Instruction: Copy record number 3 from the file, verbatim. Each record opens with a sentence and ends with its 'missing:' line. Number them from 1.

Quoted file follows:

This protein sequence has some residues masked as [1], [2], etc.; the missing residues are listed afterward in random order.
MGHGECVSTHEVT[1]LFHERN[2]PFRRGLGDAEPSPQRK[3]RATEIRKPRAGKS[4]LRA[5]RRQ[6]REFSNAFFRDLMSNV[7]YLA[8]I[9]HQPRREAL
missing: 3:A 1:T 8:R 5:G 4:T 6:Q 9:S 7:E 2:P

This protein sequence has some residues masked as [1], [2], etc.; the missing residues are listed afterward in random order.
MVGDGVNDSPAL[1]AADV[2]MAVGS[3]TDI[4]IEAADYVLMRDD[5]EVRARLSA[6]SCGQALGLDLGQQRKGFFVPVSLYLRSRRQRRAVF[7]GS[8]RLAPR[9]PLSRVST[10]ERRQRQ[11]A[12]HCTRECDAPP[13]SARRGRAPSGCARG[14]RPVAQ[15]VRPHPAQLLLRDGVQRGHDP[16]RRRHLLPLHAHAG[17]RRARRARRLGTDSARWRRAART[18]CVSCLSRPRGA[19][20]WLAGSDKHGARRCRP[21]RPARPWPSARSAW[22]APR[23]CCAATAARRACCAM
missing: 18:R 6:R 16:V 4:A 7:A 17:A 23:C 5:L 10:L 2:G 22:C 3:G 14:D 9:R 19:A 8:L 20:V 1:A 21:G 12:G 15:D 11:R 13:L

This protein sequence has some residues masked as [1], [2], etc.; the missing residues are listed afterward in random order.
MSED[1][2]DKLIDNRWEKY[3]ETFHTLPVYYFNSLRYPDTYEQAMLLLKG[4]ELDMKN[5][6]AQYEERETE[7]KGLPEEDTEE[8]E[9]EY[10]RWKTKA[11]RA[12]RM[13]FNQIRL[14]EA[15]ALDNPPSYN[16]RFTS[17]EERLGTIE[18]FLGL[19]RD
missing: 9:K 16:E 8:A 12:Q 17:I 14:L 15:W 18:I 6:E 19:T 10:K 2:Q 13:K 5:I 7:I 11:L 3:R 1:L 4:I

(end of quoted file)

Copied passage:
This protein sequence has some residues masked as [1], [2], etc.; the missing residues are listed afterward in random order.
MSED[1][2]DKLIDNRWEKY[3]ETFHTLPVYYFNSLRYPDTYEQAMLLLKG[4]ELDMKN[5][6]AQYEERETE[7]KGLPEEDTEE[8]E[9]EY[10]RWKTKA[11]RA[12]RM[13]FNQIRL[14]EA[15]ALDNPPSYN[16]RFTS[17]EERLGTIE[18]FLGL[19]RD
missing: 9:K 16:E 8:A 12:Q 17:I 14:L 15:W 18:I 6:E 19:T 10:K 2:Q 13:K 5:I 7:I 11:L 3:R 1:L 4:I